Guiselle Alpizar (MEP), Loreto Biehl (IDB), Juan M. Hernández-Agramonte (IPA), Olga Namen (IPA), Emma Näslund-Hadley (IDB), Laura Ochoa (ICBF), and Brunilda Peña de Osorio (MINED)
As the COVID-19 pandemic ravages, the chaos of taking on distance or hybrid education in addition to worries of contracting the disease, joblessness and everyday stresses can trigger negative mental health outcomes for parents.
In Latin America, the Ministries of Education in El Salvador (MINED) and Costa Rica (MEP) and the Institute of Family Wellbeing in Colombia (ICBF) joined forces with Innovations for Poverty Action (IPA) and the Inter-American Development Bank (IDB) to explore teacher and parent experiences with emergency distance education. Teachers experienced increased distress from being on call 24/7 during the pandemic related school-closures. Among parents, around 85% of the 61,000 caregivers surveyed in the three countries report experiencing deteriorated mental health based on the Center for Epidemiologic Studies Depression Scale (CESD-R).
The levels of distress are particularly elevated among mothers of young children who shoulder the bulk of the burden of supporting children’s distance education (84%). The pursuing gender gaps in mental health outcomes are troubling, including gender gaps in sadness (28%), lack of appetite (27%), overall distress (24%), fear (19%), exhaustion (17%) and insomnia (15%).
Close to two-thirds of mothers (63%) report that they are struggling with the distance education and that they need assistance. Among mothers who report that they cannot manage the distance education of their children by themselves, the levels of stress are 12% higher compared with mothers who report coping on their own, controlling for the socioeconomic level of the household.
Whether fathers are involved in distance education matters. The overall gender mental health gap in households where fathers are involved in their children’s education is 21%, compared to 16% in households where the father is not engaged.
The long-term costs for children with caregivers of poor mental health will be high.Using the Family Care Indicators (FCI), we find that the higher the level of distress of mothers and fathers, the lower their levels of investment in their children in terms of quality time (e.g. playing, reading and singing) and type and quantity of toys. Although higher income groups report more elevated levels of investment in children, the decline is consistent across socio-economic groups. The findings are aligned with previous international research, which concludes that parental stress has long-term implications for children’s brain development.
Parental distress also places children at risk of violence. We find that the level of distress is positively associated with caregivers’ reported use of violent discipline. In Colombia, families with high levels of distress have a 50% increased likelihood to use violent punishments. In Costa Rica and El Salvador the corresponding numbers are 40% and 33%.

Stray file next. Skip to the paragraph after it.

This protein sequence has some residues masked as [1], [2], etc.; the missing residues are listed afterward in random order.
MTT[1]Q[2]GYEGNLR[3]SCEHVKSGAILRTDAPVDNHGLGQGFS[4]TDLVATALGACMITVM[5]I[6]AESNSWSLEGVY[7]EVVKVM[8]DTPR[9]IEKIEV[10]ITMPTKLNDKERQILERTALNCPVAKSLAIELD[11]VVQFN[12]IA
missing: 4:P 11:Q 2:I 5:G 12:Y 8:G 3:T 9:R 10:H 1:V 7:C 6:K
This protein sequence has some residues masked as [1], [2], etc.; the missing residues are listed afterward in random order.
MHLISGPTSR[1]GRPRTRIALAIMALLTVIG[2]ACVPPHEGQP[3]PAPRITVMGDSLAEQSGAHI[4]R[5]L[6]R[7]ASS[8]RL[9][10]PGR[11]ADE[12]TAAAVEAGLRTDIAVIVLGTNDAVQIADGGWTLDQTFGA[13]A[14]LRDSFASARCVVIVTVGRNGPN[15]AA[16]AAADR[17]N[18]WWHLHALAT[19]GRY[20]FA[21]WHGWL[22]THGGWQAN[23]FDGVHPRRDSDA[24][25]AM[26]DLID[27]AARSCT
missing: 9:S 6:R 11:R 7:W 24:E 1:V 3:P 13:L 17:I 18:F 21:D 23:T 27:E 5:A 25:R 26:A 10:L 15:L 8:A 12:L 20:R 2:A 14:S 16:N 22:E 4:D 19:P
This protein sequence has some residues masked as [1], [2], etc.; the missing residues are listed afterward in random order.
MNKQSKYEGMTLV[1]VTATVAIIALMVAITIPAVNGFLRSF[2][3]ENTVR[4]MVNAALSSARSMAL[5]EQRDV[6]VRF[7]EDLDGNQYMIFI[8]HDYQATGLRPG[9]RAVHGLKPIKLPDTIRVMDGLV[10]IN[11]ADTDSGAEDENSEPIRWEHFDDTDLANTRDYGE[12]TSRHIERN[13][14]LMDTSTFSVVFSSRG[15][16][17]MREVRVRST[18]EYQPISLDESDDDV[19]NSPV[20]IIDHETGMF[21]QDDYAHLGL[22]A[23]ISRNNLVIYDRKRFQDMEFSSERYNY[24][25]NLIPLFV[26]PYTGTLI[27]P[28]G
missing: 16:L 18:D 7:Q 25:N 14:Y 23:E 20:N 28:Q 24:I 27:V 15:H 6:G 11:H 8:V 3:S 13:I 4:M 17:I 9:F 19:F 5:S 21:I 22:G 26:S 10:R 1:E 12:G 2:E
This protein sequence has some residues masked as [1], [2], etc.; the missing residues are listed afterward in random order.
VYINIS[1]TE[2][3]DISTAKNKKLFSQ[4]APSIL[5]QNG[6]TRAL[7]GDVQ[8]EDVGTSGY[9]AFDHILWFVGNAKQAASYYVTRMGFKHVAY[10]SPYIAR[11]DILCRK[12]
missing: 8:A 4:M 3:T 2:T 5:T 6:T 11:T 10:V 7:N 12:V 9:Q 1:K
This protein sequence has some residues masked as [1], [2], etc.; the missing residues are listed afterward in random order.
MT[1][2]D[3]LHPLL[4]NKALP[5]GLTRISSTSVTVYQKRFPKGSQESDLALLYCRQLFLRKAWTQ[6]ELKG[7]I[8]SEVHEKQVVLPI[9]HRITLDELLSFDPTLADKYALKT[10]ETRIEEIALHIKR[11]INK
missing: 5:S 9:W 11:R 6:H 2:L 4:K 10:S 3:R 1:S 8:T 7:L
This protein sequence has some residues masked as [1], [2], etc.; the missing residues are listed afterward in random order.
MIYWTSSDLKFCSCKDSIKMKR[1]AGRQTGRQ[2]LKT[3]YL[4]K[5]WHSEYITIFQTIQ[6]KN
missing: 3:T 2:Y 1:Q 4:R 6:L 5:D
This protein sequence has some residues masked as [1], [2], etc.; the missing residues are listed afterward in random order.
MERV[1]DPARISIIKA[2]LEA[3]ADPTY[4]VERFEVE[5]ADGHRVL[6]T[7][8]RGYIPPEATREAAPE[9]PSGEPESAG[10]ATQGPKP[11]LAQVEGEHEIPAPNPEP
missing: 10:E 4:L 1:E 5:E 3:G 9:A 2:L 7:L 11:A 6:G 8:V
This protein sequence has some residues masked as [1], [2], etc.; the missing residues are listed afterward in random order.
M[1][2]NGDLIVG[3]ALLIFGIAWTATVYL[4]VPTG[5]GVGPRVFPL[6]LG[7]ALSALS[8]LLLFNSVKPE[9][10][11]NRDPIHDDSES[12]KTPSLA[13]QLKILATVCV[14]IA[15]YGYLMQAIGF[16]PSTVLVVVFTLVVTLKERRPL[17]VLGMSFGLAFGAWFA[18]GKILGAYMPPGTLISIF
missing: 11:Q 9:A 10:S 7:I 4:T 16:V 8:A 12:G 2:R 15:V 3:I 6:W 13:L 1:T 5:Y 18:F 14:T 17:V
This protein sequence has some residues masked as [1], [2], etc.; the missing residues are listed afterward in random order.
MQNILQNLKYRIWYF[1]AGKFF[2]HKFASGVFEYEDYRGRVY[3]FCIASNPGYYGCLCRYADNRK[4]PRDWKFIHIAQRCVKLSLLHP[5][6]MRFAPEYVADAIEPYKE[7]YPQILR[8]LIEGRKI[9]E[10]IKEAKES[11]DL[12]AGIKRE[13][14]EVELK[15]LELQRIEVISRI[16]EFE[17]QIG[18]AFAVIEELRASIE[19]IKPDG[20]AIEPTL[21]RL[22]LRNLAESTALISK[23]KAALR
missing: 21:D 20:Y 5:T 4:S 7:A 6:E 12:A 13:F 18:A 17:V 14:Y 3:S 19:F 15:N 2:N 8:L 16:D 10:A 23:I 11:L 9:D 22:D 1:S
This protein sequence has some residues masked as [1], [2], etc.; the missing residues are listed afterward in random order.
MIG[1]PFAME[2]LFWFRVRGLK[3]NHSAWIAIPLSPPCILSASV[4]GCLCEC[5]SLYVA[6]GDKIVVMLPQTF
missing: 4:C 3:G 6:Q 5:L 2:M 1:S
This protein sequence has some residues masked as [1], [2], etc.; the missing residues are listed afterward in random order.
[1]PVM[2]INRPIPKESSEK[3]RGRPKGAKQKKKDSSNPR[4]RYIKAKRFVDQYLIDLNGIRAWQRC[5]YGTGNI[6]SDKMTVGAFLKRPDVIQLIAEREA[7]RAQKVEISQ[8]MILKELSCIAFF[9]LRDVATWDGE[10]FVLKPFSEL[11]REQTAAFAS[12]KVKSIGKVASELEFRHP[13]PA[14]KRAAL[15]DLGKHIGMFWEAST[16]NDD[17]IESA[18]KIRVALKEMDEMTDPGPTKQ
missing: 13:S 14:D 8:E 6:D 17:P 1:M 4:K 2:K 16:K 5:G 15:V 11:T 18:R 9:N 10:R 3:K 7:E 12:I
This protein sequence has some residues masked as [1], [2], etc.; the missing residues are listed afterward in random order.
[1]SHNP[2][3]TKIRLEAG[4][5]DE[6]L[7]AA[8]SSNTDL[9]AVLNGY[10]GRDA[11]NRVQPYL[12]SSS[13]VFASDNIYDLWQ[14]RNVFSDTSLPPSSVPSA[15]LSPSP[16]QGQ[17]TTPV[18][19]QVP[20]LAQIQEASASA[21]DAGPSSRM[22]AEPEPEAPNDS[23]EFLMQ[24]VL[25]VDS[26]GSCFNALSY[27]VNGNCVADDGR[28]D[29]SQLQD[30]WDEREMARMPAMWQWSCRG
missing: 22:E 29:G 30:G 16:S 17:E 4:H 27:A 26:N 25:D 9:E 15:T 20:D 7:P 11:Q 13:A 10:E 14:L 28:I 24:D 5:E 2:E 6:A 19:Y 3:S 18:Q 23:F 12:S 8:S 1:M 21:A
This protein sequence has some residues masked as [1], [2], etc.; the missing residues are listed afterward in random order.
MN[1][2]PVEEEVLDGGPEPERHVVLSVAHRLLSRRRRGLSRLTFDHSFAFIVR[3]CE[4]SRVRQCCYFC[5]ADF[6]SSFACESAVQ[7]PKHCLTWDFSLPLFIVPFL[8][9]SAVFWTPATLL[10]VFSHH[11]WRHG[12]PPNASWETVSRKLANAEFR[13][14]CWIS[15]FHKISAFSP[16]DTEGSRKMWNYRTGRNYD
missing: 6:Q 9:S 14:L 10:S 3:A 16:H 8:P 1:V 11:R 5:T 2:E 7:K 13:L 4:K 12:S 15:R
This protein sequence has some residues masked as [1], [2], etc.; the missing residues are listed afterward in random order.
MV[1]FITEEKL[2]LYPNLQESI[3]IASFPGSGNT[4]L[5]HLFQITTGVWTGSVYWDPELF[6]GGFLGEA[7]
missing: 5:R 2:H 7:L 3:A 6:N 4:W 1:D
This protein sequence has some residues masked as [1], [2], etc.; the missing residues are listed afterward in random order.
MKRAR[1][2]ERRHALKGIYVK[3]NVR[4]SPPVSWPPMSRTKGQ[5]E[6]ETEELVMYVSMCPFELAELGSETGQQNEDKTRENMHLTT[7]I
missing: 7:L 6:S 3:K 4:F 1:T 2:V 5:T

The use of violent punishments is more prevalent in higher income socioeconomic groups. Telework, which is more common in this group, appears to add to stress and the use of violent punishments. Parents who manage their children’s education while also teleworking report higher levels of distress than their peers that do not telework. This group is also 20% more prone to use violent punishment after controlling for socioeconomic level.
The endless COVID-19 tunnel is overwhelming for many parents who multitask work, schooling, and childcare responsibilities amid concerns about their families’ health and finances. Women bear the brunt of these added family responsibilities, and experience disproportionately high levels of mental distress.
A household’s resilience depends on its ability to be stable and flexible in the face of adversity. This resilience is ultimately determined by its members’ 21st Century Skills, including collaboration among parents and family members around household chores, distance education and other activities, and joint problem solving. Resilience also includes the ability to be emotionally empathetic and supportive of one another, and the use of mindfulness practices in parenting. These emotional skills are being put to the test at an unprecedented scale in the face of social distancing and joblessness, and when children loose parents or grandparents.
In this context, it is important to incorporate in the national early childhood curriculum of each country, a component of family training in parenting to promote gender equality and prevention of violence in the family environment. Key areas of the curriculum include training in strategies to generate children’s sense of belonging both in their nuclear environment and in the support networks of which their families are part; and to support the development of empathy and self-regulation.
How do we involve more fathers in their children’s distance education? What steps can be taken to support the coping mechanisms of families during the pandemic? Share your comments with us in the section below, or comment on Twitter mentioning @BIDEducacion #EnfoqueEducacion
Stay tuned and follow our blog series on education and #skills21 in times of coronavirus. Read the first entry of these series here. Download the Future is now and don’t forget to keep an eye out for our news!
 We thank Kelly Montaño, Rayssa Ruiz y Carlos Urrutia from IPA for their excellent research assistance; and Ekizache Foxua for the graphic design.